Modern Fisheries Engineering : Realizing a Healthy and Sustainable Marine Ecosystem book cover
1st Edition

Modern Fisheries Engineering
Realizing a Healthy and Sustainable Marine Ecosystem

ISBN 9780367560669
Published April 29, 2022 by CRC Press
168 Pages 36 Color & 41 B/W Illustrations

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Book Description

Modern Fisheries Engineering: Realizing a Healthy and Sustainable Marine Ecosystem is a compendium of the latest and most cutting-edge information on the diversity of technical aspects associated with Fisheries Engineering. Expanding on presentations given at the International Conference on Fisheries Engineering (ICFE) held in Nagasaki in 2019, it aims to encourage and inspire future generations of young researchers in the field. Topics include artificial reefs, ocean ranching, fishing gear developments, modern monitoring technologies, and other subjects related to the latest practices for conducting efficient, sustainable fishing.

This volume brings together world authorities to address a critically important topic, with a fresh and modern approach that includes the latest development in environmental and fisheries science.

Table of Contents

Introduction. Fisheries Engineering: Robust Fisheries for Today and Tomorrow. Trends and Obstacles in Artificial Reef Research. Artificial Reefs in France: Current State-of-the-Art and Recent Innovative Projects. Development and Utilization of Artificial Reefs in Korea. The Status of Artisanal Fish Aggregating Devices in Southeast Asia. Design and Creation of Fishing Grounds in Japan with Artificial Reefs. Using Standardized CPUE to Estimate the Effect of Artificial Reefs on Fish Abundance. Using Artificial Substrata to Recover from the Isoyake Condition of Seaweed Beds off Japan. Why do Japanese Fishermen Not Wear Life Jackets? - Answers Based on Interviews with Fishermen. Habitat-Creation in the Sustainable Development of Marine Renewable Energy. Offshore Wind Energy and the Fishing Industry in the Northeastern USA. Hydrogen Fuel Cell and Battery Hybrid Powered Fishing Vessel: Utilization of Marine Renewable Energy for Fisheries. The Future of Fisheries Engineering.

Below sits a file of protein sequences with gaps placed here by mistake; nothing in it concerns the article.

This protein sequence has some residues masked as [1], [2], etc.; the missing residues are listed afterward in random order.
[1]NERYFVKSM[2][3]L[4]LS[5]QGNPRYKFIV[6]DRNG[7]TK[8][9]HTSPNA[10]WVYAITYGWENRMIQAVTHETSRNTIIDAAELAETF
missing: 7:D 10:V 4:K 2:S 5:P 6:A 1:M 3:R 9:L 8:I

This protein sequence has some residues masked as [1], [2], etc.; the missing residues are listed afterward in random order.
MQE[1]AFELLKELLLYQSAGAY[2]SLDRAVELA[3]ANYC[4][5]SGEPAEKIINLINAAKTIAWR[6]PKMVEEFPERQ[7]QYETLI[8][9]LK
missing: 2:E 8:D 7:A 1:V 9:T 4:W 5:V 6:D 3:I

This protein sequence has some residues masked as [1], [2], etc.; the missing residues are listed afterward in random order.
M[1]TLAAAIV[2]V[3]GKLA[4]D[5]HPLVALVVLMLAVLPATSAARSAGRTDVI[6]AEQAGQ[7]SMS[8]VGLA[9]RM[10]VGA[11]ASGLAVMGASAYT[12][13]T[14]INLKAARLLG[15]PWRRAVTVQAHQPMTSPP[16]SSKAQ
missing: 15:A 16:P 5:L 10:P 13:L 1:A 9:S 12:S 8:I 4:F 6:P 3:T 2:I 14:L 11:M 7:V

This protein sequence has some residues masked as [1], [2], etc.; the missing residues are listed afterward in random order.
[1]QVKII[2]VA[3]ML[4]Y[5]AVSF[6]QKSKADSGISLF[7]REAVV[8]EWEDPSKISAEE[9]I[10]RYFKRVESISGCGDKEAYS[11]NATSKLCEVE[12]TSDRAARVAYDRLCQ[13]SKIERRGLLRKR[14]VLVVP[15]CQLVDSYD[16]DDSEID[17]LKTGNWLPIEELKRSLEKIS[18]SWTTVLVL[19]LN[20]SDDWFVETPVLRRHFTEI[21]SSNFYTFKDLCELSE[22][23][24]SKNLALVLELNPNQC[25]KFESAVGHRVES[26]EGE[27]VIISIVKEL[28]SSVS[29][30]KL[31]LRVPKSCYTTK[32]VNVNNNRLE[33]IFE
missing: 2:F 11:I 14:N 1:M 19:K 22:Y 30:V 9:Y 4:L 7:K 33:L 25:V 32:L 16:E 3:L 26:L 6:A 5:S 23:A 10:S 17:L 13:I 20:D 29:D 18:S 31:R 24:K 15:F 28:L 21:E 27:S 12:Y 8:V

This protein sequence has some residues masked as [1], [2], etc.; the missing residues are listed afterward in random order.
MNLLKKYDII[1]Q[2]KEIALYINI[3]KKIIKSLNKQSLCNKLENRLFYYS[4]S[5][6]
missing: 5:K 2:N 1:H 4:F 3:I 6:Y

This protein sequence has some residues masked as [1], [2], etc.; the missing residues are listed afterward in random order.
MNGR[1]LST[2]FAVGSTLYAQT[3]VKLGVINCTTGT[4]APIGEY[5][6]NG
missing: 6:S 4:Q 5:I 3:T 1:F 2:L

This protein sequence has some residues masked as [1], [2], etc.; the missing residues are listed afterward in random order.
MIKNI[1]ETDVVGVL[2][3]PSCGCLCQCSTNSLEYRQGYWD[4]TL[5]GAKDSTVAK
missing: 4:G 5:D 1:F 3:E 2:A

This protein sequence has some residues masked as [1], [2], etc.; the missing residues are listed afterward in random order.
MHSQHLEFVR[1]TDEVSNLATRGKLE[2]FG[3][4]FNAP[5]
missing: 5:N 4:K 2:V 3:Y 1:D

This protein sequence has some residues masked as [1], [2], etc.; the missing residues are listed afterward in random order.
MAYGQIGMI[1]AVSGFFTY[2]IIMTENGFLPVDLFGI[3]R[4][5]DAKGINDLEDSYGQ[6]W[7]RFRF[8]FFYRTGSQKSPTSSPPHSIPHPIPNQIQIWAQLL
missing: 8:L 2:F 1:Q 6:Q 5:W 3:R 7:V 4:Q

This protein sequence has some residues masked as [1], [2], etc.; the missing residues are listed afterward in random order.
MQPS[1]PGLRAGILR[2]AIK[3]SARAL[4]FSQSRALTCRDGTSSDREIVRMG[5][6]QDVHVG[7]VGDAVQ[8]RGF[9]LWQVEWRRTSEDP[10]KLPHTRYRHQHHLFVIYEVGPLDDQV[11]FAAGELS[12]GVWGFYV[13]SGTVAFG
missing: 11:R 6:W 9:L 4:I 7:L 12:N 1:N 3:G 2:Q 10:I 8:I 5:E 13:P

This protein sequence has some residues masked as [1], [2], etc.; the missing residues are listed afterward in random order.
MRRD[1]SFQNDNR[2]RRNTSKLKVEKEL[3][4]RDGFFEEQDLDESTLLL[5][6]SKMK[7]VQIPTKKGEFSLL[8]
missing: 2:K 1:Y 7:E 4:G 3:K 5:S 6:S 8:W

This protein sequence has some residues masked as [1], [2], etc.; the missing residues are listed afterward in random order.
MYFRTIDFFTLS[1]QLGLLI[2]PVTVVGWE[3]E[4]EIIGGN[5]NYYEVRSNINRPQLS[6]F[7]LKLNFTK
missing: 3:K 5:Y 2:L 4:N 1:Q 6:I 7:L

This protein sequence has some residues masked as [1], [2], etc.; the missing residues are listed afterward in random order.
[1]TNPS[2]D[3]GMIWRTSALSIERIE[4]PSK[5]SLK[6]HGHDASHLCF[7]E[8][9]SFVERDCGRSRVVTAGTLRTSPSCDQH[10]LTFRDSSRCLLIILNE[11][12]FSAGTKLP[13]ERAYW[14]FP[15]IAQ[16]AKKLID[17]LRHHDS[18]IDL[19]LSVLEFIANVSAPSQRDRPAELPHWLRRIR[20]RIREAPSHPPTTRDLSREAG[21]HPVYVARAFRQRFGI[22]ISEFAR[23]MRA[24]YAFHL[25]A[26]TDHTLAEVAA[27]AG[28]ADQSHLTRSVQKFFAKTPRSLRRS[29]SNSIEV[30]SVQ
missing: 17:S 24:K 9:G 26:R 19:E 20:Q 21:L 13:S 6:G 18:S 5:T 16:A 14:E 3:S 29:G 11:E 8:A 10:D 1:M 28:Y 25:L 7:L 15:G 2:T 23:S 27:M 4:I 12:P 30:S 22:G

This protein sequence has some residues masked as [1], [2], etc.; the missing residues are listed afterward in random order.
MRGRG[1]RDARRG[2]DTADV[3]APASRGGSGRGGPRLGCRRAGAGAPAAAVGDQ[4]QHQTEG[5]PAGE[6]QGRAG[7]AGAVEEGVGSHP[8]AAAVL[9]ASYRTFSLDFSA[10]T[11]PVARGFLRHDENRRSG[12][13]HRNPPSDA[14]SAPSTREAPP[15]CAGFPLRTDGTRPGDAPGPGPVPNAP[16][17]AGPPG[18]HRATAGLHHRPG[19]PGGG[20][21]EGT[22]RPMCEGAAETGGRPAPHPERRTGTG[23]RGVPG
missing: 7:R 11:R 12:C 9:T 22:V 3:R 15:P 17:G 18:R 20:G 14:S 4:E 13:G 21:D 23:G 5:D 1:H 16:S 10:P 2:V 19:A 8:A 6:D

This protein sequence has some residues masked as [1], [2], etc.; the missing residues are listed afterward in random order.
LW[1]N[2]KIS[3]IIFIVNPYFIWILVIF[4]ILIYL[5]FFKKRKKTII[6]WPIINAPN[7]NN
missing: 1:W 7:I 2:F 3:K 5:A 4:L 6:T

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Recently retired as Executive Director of the Gulf of Mexico Fishery Management Council, Stephen A. Bortone now is an Environmental Consultant with Osprey Aquatic Sciences, LLC based in Windham, New Hampshire (USA). As a consultant, he specializes in fisheries and is noted especially as an authority on artificial reefs. Currently, he is also Marine Biology Series Editor with CRC Press. Previously, Dr. Bortone served as Director of the Minnesota Sea Grant College Program with an appointment as Professor of Biology at the University of Minnesota Duluth. Earlier in his career he was the founding Director of the Marine Laboratory at the Sanibel-Captiva Conservation Foundation in Sanibel, Florida, Director of Environmental Science at the Conservancy of Southwest Florida, and Director of the Institute for Coastal and Estuarine Research while Professor of Biology at the University of West Florida. Dr. Bortone received the B.S. degree (Biology) from Albright College in Reading, Pennsylvania (1968); the M.S. degree (Biological Sciences) from Florida State University, Tallahassee (1970); and the Ph.D. (Marine Science) from the University of North Carolina, Chapel Hill (1973).

Dr. Shinya Otake is a Japanese fisheries engineering researcher, and currently serves as Professor at the Marine Environmental Engineering Laboratory, Fukui Prefectural University. He is Chairman of the Design Committee for fisheries infrastructure projects implemented by the Fisheries Agency of Japan, with specific regard to its fishery facilities. Dr. Otake’s research interests have been on the development of artificial reefs and artificial upwelling. In addition, he was instrumental in incorporating acoustic engineering into the design of marine ranching in collaboration with the Penta Ocean Construction Co. Ltd. from 1980 to 1992. He moved to Fukui Prefectural University in 1993 and obtained a doctorate from the University of Tokyo in 1997 while researching the development of upwelling structures.